Dispelling some common myths about Speech, Language and Communication Impairment

Please note that the term Speech Pathologist or Speech and Language Clinician or Communication Specialist may be used interchangeably throughout this article. They all refer to the same profession.

  1. “Don’t worry about it; your son/daughter will be fine once he gets to school”. This is the most unfounded and potentially damaging pieces of advice anyone can give a concerned parent. The earlier a child is seen by a communication specialist the better the outcome.
  2.  “You need a doctor’s referral to see a speech pathologist or speech and language clinician”. In Australia, you only require a doctor’s referral if you want to be referred under the Chronic Disease Management Plan enabling you to claim a partial rebate for 5 sessions in a calendar year under Medicare.
  3. “Private Speech Pathology is very expensive”. If you have private health cover, speech pathology is very affordable. The cost of therapy needs to be weighed against the potential cost of not receiving help early. Speech and Language impairment can impact on a child’s ability to learn at school. Early intervention may prevent the need for tutoring costs at a later date. Many children attend dancing lessons, football or swimming lessons so the cost of speech pathology should be weighed up against these expenses to truly assess the effect on the family budget.
  4. “Speech Pathology and tutoring do the same thing”. Speech Pathologists are trained in the remediation of speech and language impairments and language related learning and literacy difficulties. The difficulties a child may be experiencing in the classroom may be due to a receptive language difficulty (comprehension challenges), an expressive language difficulty, or a language difficulty specifically impacting on literacy learning. Through their assessments, speech pathologists pinpoint the language area requiring remediation and provide therapy tasks to address these. Tutors are often teachers familiar with the curriculum and provide curriculum based tasks to address literacy or numeracy difficulties. Tutors generally do not assess or address the underlying oral language components which may be impacting upon learning.
  5. “You will need to be seen by a Paediatrician before you go to a Speech Pathologist or Speech and Language Clinician”. Sadly, waiting to be seen by a Paediatrician often delays the speech and language intervention process. If the Speech Pathologist feels there are other areas that need to be addressed she will ask you to organise a Paediatric referral through your local doctor as a Speech Pathologist studies normal child development during his/her training. Similarly, if she/he would like you to arrange a hearing assessment for your child she/he will also inform you. You do not need to be seen by an ENT or any other specialist prior to your initial assessment. Too often, I have had children wait for months to see a medical specialist, or two, or three, and by the time they get to have their Speech and Language Assessment they have waited for months. As many of these specialist appointments can cost several hundred dollars there have been occasions where parents no longer have the funds to pay for private therapy following a round of medical appointments and the only issue the child has is a specific language impairment.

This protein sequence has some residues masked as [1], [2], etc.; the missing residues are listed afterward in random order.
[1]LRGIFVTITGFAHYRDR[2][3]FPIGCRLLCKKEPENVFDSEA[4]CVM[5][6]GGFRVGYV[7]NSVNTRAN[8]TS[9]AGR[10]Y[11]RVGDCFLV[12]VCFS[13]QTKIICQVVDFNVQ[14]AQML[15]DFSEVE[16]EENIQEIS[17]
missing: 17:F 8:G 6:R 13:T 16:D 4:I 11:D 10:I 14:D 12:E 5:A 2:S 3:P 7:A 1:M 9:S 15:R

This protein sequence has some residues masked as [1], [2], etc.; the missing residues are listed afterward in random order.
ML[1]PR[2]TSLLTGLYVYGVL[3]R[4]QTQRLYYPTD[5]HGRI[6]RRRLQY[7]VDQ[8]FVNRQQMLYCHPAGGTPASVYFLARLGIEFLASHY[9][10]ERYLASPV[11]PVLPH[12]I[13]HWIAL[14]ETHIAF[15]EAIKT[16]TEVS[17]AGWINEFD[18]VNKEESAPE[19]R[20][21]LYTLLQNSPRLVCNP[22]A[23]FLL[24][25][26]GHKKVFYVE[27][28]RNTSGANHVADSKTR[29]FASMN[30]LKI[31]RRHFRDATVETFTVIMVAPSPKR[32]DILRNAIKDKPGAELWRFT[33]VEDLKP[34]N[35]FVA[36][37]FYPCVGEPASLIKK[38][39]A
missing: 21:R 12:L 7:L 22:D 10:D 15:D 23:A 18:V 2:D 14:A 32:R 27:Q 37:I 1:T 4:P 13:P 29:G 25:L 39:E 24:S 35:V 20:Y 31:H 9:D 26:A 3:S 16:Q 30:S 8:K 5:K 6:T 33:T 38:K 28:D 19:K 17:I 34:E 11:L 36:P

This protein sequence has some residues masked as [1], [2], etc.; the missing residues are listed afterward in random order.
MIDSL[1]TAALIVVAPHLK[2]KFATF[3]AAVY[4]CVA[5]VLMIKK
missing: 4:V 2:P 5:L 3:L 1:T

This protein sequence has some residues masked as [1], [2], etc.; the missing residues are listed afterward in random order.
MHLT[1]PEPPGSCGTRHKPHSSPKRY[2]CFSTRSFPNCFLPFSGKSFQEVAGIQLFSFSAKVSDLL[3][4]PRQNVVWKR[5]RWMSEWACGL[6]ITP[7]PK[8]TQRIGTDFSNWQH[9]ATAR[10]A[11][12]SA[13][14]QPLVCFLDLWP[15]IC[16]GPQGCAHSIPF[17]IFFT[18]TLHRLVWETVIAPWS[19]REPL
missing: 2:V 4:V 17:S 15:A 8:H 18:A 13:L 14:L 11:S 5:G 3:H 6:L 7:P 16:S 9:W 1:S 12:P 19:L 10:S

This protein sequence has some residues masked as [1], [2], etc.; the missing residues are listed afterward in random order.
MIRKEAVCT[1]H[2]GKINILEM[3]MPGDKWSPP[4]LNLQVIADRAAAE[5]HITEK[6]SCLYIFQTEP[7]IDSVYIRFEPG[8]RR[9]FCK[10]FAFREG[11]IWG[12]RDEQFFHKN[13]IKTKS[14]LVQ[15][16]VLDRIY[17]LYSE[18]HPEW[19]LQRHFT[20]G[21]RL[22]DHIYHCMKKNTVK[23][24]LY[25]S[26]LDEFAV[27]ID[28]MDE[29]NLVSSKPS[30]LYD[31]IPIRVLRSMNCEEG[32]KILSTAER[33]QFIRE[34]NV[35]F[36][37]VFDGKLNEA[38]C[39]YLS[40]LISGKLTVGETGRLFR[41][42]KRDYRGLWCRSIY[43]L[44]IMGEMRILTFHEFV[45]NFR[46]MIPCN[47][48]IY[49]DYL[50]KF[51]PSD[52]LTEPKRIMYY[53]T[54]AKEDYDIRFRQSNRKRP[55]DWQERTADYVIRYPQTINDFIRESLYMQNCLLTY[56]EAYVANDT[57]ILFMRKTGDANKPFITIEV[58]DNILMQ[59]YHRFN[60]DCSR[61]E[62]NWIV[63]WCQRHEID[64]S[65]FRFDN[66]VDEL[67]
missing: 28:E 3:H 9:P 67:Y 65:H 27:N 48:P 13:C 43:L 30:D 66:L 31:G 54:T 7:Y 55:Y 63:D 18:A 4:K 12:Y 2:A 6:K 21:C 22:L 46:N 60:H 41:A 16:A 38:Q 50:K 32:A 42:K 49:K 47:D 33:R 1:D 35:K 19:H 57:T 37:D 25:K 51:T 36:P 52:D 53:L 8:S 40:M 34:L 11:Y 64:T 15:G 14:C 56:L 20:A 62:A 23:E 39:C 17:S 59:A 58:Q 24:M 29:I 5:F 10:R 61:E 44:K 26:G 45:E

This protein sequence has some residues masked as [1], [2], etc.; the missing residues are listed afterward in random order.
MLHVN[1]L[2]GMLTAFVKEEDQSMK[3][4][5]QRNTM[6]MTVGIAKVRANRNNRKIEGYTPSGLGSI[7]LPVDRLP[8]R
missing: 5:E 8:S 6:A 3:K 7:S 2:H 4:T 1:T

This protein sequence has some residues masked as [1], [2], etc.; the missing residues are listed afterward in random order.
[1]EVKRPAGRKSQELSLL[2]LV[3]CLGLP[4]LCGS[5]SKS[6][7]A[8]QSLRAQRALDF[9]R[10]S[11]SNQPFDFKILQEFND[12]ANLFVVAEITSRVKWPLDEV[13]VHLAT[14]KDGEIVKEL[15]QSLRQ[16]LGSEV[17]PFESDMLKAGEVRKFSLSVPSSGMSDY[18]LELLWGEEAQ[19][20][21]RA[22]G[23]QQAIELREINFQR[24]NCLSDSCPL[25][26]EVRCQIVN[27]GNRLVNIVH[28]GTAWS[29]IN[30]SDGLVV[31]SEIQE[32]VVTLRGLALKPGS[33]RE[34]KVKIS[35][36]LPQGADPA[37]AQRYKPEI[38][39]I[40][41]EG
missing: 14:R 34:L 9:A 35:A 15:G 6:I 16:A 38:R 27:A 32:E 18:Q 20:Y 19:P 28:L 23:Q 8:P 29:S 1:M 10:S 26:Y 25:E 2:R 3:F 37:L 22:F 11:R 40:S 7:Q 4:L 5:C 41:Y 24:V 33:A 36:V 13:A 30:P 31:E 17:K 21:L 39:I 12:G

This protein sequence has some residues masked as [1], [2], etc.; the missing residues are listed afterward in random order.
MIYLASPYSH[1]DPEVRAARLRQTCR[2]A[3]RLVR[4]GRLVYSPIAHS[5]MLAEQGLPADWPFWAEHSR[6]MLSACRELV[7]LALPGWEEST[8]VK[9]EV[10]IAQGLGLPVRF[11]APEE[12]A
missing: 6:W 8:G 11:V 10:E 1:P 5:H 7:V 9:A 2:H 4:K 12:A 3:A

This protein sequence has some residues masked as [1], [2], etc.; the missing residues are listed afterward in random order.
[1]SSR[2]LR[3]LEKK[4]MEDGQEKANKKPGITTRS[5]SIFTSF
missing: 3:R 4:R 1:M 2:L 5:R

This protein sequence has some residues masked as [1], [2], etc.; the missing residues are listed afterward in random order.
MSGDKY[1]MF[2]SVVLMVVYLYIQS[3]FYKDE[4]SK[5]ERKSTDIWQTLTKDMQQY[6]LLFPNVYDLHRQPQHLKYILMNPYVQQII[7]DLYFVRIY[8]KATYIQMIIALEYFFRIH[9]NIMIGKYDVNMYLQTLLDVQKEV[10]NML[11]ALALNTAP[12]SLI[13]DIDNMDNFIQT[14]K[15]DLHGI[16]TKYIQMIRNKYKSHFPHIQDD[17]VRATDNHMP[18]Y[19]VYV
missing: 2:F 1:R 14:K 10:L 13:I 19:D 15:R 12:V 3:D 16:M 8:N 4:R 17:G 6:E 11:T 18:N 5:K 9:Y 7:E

6. “If you are having literacy difficulties you need to have an Auditory Processing Assessment”. Not all literacy difficulties are related to Auditory Processing Disorders (APD).  It is a good idea to have a full speech and language assessment prior to an APD diagnostic test. If indeed a child is found to have APD he/she will require therapy from a speech pathologist.
  7. “You will be going to therapy for years”. How long a child attends speech pathology is related to how severe his/her communication impairment was when initially assessed. This gives added weight to the importance of early intervention. If you provide ongoing daily practise of the therapy tasks, and your child is less than three years of age, you may not need to attend therapy for long at all.